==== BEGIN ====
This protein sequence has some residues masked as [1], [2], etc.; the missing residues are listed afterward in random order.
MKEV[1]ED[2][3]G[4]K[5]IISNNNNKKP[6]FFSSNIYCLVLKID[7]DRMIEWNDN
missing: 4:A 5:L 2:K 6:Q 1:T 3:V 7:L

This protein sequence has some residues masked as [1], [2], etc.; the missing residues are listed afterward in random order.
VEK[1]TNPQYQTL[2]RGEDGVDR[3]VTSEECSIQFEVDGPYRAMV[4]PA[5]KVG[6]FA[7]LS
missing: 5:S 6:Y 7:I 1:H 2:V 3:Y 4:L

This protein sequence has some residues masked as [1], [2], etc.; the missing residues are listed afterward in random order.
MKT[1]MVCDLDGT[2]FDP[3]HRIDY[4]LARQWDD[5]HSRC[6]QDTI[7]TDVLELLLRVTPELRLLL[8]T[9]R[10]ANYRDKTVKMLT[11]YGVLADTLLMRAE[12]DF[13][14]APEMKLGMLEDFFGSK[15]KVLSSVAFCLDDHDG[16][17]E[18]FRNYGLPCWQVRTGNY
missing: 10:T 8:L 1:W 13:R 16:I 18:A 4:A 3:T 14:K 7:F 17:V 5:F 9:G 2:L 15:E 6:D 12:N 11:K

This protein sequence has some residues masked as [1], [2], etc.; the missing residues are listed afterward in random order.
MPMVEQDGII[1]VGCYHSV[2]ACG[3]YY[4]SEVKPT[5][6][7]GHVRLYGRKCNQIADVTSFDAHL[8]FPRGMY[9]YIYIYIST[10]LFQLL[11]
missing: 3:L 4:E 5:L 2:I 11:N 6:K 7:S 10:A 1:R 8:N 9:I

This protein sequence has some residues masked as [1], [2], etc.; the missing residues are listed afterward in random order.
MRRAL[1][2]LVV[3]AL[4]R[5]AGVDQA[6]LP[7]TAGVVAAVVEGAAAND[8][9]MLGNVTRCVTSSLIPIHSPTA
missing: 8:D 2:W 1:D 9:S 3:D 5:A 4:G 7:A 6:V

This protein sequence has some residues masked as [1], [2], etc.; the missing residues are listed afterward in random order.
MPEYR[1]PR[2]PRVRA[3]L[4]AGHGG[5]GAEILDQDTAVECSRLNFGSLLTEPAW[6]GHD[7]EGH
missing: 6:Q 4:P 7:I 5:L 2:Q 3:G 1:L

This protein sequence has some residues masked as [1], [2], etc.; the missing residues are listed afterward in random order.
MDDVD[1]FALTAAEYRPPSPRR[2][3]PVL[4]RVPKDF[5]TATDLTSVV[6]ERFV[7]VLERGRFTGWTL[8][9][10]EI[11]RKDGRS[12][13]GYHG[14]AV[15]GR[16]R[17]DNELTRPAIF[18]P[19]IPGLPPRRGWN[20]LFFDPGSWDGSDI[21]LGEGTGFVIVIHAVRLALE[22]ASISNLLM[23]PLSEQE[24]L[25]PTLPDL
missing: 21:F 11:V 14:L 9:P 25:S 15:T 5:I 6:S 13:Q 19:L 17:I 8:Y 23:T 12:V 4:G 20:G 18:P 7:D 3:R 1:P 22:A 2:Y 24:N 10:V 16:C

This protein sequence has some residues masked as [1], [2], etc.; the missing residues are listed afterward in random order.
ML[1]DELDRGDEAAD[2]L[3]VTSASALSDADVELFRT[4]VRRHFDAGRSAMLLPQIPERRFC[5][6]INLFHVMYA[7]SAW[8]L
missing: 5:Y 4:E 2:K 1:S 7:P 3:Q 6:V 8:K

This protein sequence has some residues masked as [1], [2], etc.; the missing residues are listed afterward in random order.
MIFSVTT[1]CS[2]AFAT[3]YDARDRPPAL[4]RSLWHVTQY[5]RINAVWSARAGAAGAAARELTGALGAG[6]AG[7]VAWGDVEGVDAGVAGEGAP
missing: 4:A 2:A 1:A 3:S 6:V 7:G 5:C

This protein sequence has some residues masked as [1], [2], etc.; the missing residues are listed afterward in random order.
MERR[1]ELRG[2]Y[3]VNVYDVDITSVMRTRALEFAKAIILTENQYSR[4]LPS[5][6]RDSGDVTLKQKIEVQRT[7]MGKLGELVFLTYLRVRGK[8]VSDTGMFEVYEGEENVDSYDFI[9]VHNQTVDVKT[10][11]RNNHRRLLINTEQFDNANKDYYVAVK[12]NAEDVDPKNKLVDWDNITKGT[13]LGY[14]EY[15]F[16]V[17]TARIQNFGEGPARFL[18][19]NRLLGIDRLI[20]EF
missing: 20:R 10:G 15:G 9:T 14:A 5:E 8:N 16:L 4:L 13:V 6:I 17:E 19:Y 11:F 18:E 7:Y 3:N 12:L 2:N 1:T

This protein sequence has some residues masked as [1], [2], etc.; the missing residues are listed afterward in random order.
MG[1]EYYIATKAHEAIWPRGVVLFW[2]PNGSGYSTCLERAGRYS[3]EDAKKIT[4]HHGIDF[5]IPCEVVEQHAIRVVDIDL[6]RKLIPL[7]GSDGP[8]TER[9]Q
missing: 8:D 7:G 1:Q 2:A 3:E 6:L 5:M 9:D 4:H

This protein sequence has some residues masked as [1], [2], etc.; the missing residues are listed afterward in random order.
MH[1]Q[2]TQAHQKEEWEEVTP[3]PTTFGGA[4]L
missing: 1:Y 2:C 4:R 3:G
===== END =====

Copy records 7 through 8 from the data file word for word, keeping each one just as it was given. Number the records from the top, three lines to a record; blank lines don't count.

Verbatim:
This protein sequence has some residues masked as [1], [2], etc.; the missing residues are listed afterward in random order.
MDDVD[1]FALTAAEYRPPSPRR[2][3]PVL[4]RVPKDF[5]TATDLTSVV[6]ERFV[7]VLERGRFTGWTL[8][9][10]EI[11]RKDGRS[12][13]GYHG[14]AV[15]GR[16]R[17]DNELTRPAIF[18]P[19]IPGLPPRRGWN[20]LFFDPGSWDGSDI[21]LGEGTGFVIVIHAVRLALE[22]ASISNLLM[23]PLSEQE[24]L[25]PTLPDL
missing: 21:F 11:V 14:L 9:P 25:S 15:T 5:I 6:S 13:Q 19:L 17:I 8:Y 23:T 12:V 4:G 20:G 18:P 7:D 3:R 1:P 22:A 2:Y 24:N 10:V 16:C

This protein sequence has some residues masked as [1], [2], etc.; the missing residues are listed afterward in random order.
ML[1]DELDRGDEAAD[2]L[3]VTSASALSDADVELFRT[4]VRRHFDAGRSAMLLPQIPERRFC[5][6]INLFHVMYA[7]SAW[8]L
missing: 5:Y 4:E 2:K 1:S 7:P 3:Q 6:V 8:K